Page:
A pilot-scale facility that extracts valuable rare earth elements from coal waste byproducts officially opened its doors this week at West Virginia University.
Advocates of the project are hopeful that environmental waste left by Appalachia’s coal mining legacy could one day fuel an economic boom in the region while also providing some national security.
"This could go a long way forward in creating new economic opportunity for West Virginia and this region and treat acid mine drainage, and turn it into a financial boon instead of a financial burden," Brian Anderson, director of WVU’s Energy Institute told the crowd.
The Rare Earth Extraction Facility located at the National Research Center for Coal and Energy on WVU's Evansdale campus in Morgantown is a collaboration between the university, the Department of Energy (DOE) and private partners.
The research facility extracts valuable rare earth elements from acid mine drainage (AMD), which is the most abundant pollutant in West Virginia waters. In just West Virginia and Pennsylvania, it’s estimated that about 10,000 miles of streams are polluted by AMD.
17 rare earth elements exist on the planet and they’re used in everything from cellphones to stealth bombers. While ubiquitous in the earth's crust, they're called "rare" because they don't exist anywhere in concentrated amounts. Currently, China dominates the global rare earth elements market.
"Without those rare earth elements, we can’t have energy security, we can’t have financial security, we can’t have defense security," said Steven Winberg, assistant secretary for fossil energy at the Department of Energy. "That’s how impactful this is."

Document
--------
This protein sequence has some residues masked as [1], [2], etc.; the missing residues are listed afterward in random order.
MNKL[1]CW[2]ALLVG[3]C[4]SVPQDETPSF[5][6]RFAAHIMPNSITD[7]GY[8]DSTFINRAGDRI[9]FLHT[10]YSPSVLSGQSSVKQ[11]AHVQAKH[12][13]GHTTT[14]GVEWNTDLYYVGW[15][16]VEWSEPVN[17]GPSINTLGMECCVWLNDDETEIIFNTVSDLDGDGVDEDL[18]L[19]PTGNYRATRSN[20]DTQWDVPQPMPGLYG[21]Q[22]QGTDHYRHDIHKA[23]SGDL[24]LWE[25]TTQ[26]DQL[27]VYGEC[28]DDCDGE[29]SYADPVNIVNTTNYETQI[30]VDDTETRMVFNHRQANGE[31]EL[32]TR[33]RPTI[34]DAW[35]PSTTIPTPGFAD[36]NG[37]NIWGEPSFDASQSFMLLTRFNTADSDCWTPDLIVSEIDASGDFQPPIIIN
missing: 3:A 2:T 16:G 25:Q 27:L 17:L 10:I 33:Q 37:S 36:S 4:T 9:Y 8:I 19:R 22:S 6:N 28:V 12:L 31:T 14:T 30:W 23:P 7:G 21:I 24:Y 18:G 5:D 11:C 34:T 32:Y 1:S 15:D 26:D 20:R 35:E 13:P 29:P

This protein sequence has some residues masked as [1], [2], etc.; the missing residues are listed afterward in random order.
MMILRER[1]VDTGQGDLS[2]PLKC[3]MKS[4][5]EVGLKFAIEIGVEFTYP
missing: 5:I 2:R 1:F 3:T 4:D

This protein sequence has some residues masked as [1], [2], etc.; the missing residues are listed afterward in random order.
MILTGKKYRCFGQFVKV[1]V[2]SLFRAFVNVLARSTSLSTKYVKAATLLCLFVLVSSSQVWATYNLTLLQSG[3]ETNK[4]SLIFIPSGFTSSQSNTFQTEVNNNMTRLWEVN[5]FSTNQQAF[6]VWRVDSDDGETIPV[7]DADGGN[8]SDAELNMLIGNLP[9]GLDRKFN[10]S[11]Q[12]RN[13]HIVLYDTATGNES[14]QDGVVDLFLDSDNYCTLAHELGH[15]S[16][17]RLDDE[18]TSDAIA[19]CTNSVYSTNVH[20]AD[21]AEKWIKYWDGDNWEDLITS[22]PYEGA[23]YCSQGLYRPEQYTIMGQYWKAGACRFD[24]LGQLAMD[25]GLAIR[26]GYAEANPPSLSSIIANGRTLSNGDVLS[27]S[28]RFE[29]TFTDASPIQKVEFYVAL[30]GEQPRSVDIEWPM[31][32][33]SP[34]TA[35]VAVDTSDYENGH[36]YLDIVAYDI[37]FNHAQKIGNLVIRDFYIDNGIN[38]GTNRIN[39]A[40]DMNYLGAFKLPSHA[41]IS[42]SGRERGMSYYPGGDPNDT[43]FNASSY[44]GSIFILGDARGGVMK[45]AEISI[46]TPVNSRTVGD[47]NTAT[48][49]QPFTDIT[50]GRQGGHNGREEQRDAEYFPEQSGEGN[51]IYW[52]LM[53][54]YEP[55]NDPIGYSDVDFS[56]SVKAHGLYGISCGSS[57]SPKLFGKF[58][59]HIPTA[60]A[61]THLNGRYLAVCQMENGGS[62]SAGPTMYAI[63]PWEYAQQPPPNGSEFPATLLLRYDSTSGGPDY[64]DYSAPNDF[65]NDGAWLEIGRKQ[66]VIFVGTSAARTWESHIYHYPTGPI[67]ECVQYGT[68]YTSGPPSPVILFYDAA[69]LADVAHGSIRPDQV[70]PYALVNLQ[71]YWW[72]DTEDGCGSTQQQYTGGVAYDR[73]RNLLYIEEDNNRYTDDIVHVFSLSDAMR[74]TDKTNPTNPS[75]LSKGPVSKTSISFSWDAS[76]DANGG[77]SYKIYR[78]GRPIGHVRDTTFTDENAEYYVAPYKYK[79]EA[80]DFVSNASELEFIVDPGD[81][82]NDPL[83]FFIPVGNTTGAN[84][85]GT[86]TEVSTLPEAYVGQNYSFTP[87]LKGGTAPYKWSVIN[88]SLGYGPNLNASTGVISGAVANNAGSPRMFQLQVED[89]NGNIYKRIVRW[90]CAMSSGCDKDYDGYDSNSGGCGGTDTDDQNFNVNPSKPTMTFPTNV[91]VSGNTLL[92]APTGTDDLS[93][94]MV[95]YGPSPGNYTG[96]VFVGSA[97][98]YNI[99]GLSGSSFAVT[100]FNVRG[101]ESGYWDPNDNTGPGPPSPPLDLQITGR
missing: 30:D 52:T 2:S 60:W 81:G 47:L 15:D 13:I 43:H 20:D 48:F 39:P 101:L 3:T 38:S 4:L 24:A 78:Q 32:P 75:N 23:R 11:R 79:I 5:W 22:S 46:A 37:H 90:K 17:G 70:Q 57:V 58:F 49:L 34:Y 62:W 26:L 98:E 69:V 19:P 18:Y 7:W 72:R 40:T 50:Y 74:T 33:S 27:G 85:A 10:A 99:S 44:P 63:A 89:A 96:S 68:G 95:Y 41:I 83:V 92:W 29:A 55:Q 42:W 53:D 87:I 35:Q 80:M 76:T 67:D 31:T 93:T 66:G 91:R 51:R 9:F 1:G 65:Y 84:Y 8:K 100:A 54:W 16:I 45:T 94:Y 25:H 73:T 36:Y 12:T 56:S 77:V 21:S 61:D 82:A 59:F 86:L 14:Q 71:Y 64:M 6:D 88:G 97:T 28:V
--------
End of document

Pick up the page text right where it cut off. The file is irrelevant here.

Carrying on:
Developing a domestic source of rare earth elements is a research priority for the DOE. The agency kicked in much of the funding for the pilot facility and researchers from the National Energy Technology Laboratory have participated in the project.
Still More to Learn
At the pilot plant, sludge from the nearby Omega Mine in Grafton is treated with a series of acidic chemicals. Then, it’s filtered through up to 100 milk carton-sized mixers that quietly whir, no louder than your run-of-the-mill fan. At every stage, the rare earth elements separate out.
What remains is a concentrated amalgamation of a bunch of rare earth elements that will need to be further processed.
Paul Ziemkiewicz is director of the West Virginia Water Research Institute and the lead developer behind this project. He said it’s likely the elements will separate at some degree.
"But we won’t really know until we run this thing," he said.
The pilot plant aims to iron out the kinks before this process can be scaled up, but if it can be done, Ziemkiewicz believes it could mean an economic windfall for the region. His team estimates Appalachia’s coal sludge could produce up to 800 tons of these elements each year, worth more than $190 million.
He said they hope to be able to scale up the project for commercial use within five years.